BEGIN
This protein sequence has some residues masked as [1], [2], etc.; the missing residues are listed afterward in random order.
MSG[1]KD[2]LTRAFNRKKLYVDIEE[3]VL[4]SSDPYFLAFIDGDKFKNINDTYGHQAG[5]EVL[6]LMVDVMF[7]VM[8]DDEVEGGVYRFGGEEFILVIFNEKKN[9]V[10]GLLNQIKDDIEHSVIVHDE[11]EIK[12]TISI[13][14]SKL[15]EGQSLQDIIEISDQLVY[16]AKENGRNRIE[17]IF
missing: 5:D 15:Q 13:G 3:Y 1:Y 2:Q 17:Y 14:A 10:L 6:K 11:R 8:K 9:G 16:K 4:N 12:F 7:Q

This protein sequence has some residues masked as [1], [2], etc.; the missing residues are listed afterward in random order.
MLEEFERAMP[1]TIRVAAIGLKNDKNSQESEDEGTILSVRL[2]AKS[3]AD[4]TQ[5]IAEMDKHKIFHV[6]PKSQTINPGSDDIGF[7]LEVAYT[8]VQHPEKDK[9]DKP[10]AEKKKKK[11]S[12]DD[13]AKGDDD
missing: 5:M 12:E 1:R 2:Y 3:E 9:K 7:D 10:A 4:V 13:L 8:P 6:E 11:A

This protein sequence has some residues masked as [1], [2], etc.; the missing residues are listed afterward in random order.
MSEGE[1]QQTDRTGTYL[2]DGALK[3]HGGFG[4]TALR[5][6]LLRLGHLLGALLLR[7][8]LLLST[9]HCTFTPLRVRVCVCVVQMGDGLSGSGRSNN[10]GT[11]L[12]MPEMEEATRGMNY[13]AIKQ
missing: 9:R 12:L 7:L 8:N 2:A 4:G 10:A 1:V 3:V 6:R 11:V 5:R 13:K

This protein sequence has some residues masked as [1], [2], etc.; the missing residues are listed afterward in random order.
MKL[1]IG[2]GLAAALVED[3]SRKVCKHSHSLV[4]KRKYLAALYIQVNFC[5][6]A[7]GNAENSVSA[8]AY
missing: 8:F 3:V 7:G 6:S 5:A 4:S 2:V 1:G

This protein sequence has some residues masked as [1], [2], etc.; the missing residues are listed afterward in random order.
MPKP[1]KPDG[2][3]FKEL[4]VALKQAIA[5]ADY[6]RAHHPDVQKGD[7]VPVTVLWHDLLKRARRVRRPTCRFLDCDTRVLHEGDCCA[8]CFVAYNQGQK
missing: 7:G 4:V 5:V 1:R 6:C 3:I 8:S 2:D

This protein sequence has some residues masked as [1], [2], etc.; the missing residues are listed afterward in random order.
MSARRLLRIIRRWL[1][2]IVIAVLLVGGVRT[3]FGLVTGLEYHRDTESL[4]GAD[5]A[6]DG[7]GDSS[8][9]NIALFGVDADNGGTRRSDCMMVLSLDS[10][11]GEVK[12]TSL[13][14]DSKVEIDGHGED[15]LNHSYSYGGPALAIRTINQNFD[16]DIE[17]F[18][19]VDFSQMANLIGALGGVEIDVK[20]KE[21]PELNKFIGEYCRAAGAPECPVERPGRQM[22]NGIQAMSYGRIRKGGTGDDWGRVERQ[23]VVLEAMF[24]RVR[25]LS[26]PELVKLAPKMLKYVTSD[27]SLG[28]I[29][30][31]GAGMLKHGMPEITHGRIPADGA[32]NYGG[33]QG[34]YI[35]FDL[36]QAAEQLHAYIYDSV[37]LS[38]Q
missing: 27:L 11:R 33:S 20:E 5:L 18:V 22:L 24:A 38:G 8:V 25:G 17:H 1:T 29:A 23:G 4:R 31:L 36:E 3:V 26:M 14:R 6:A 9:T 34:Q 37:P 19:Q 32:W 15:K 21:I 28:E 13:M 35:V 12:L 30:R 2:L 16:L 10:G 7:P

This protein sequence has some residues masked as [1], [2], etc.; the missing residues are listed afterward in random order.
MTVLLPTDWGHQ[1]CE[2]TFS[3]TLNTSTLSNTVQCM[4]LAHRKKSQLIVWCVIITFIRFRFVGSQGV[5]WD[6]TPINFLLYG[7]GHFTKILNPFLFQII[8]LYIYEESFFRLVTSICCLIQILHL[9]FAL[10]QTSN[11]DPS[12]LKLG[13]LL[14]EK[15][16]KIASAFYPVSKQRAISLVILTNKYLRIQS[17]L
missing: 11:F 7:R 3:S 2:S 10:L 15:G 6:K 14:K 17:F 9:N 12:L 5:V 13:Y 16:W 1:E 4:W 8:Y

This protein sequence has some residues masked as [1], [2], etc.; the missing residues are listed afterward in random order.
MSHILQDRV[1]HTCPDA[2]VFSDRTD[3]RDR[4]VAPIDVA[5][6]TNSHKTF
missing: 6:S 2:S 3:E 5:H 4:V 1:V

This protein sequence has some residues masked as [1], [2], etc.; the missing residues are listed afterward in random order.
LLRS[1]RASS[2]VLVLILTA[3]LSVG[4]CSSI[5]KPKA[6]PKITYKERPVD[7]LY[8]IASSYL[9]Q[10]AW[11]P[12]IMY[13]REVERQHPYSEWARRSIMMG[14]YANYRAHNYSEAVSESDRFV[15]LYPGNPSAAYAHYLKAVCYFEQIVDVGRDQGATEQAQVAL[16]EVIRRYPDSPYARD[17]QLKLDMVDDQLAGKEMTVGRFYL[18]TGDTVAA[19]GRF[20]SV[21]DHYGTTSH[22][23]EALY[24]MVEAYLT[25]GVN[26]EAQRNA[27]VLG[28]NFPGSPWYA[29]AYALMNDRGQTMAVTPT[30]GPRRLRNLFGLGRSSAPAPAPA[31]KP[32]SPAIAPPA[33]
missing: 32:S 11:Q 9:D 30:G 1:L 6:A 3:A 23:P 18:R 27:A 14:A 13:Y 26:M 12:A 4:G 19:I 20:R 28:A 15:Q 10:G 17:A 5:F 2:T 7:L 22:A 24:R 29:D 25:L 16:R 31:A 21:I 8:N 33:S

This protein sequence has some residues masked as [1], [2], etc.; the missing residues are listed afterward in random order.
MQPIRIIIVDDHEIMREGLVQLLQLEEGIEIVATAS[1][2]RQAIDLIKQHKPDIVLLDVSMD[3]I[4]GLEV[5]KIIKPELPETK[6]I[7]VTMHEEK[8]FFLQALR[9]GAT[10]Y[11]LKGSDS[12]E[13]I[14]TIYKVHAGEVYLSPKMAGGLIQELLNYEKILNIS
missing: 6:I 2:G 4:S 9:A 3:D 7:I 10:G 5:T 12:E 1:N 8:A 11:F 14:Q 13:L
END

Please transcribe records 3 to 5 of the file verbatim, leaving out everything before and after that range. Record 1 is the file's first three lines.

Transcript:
This protein sequence has some residues masked as [1], [2], etc.; the missing residues are listed afterward in random order.
MSEGE[1]QQTDRTGTYL[2]DGALK[3]HGGFG[4]TALR[5][6]LLRLGHLLGALLLR[7][8]LLLST[9]HCTFTPLRVRVCVCVVQMGDGLSGSGRSNN[10]GT[11]L[12]MPEMEEATRGMNY[13]AIKQ
missing: 9:R 12:L 7:L 8:N 2:A 4:G 10:A 1:V 3:V 6:R 11:V 5:R 13:K

This protein sequence has some residues masked as [1], [2], etc.; the missing residues are listed afterward in random order.
MKL[1]IG[2]GLAAALVED[3]SRKVCKHSHSLV[4]KRKYLAALYIQVNFC[5][6]A[7]GNAENSVSA[8]AY
missing: 8:F 3:V 7:G 6:S 5:A 4:S 2:V 1:G

This protein sequence has some residues masked as [1], [2], etc.; the missing residues are listed afterward in random order.
MPKP[1]KPDG[2][3]FKEL[4]VALKQAIA[5]ADY[6]RAHHPDVQKGD[7]VPVTVLWHDLLKRARRVRRPTCRFLDCDTRVLHEGDCCA[8]CFVAYNQGQK
missing: 7:G 4:V 5:V 1:R 6:C 3:I 8:S 2:D